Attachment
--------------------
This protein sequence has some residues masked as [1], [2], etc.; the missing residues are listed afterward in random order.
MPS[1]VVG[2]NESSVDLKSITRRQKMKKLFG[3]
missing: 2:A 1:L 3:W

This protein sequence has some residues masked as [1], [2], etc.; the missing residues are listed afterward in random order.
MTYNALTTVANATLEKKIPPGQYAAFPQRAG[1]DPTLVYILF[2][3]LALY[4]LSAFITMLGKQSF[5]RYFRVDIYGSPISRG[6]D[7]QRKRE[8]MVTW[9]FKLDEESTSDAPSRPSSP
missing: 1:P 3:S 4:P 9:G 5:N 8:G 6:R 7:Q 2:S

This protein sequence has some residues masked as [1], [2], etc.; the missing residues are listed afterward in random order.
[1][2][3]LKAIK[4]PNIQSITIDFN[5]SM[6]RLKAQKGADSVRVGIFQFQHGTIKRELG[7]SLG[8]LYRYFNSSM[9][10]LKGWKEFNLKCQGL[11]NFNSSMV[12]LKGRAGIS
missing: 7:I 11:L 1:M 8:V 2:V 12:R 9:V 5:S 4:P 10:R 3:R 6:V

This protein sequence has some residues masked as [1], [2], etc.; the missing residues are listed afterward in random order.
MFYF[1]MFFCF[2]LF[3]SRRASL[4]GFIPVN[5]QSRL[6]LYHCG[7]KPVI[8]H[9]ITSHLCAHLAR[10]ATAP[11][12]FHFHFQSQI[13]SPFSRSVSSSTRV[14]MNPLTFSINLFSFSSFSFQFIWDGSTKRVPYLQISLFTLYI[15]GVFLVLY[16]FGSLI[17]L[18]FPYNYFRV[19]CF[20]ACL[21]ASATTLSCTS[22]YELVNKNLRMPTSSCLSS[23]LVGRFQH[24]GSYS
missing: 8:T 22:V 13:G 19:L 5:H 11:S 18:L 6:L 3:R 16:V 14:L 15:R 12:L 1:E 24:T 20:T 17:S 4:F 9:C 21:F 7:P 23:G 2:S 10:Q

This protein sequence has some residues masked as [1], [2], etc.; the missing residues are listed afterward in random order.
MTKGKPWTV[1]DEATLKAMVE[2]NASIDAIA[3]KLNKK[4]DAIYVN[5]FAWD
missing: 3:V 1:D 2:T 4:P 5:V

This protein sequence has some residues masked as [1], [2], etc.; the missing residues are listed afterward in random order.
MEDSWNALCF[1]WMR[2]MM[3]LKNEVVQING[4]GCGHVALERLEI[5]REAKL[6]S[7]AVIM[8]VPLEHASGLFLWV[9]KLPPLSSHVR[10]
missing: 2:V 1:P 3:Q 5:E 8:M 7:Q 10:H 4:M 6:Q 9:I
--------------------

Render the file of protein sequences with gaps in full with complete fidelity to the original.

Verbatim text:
This protein sequence has some residues masked as [1], [2], etc.; the missing residues are listed afterward in random order.
MPS[1]VVG[2]NESSVDLKSITRRQKMKKLFG[3]
missing: 2:A 1:L 3:W

This protein sequence has some residues masked as [1], [2], etc.; the missing residues are listed afterward in random order.
MTYNALTTVANATLEKKIPPGQYAAFPQRAG[1]DPTLVYILF[2][3]LALY[4]LSAFITMLGKQSF[5]RYFRVDIYGSPISRG[6]D[7]QRKRE[8]MVTW[9]FKLDEESTSDAPSRPSSP
missing: 1:P 3:S 4:P 9:G 5:N 8:G 6:R 7:Q 2:S

This protein sequence has some residues masked as [1], [2], etc.; the missing residues are listed afterward in random order.
[1][2][3]LKAIK[4]PNIQSITIDFN[5]SM[6]RLKAQKGADSVRVGIFQFQHGTIKRELG[7]SLG[8]LYRYFNSSM[9][10]LKGWKEFNLKCQGL[11]NFNSSMV[12]LKGRAGIS
missing: 7:I 11:L 1:M 8:V 2:V 12:R 9:V 5:S 4:P 10:R 3:R 6:V

This protein sequence has some residues masked as [1], [2], etc.; the missing residues are listed afterward in random order.
MFYF[1]MFFCF[2]LF[3]SRRASL[4]GFIPVN[5]QSRL[6]LYHCG[7]KPVI[8]H[9]ITSHLCAHLAR[10]ATAP[11][12]FHFHFQSQI[13]SPFSRSVSSSTRV[14]MNPLTFSINLFSFSSFSFQFIWDGSTKRVPYLQISLFTLYI[15]GVFLVLY[16]FGSLI[17]L[18]FPYNYFRV[19]CF[20]ACL[21]ASATTLSCTS[22]YELVNKNLRMPTSSCLSS[23]LVGRFQH[24]GSYS
missing: 8:T 22:V 13:G 19:L 5:H 11:S 18:L 6:L 3:R 16:V 14:L 15:R 12:L 1:E 24:T 20:T 17:S 4:F 9:C 21:F 7:P 23:G 2:S 10:Q

This protein sequence has some residues masked as [1], [2], etc.; the missing residues are listed afterward in random order.
MTKGKPWTV[1]DEATLKAMVE[2]NASIDAIA[3]KLNKK[4]DAIYVN[5]FAWD
missing: 3:V 1:D 2:T 4:P 5:V

This protein sequence has some residues masked as [1], [2], etc.; the missing residues are listed afterward in random order.
MEDSWNALCF[1]WMR[2]MM[3]LKNEVVQING[4]GCGHVALERLEI[5]REAKL[6]S[7]AVIM[8]VPLEHASGLFLWV[9]KLPPLSSHVR[10]
missing: 2:V 1:P 3:Q 5:E 8:M 7:Q 10:H 4:M 6:Q 9:I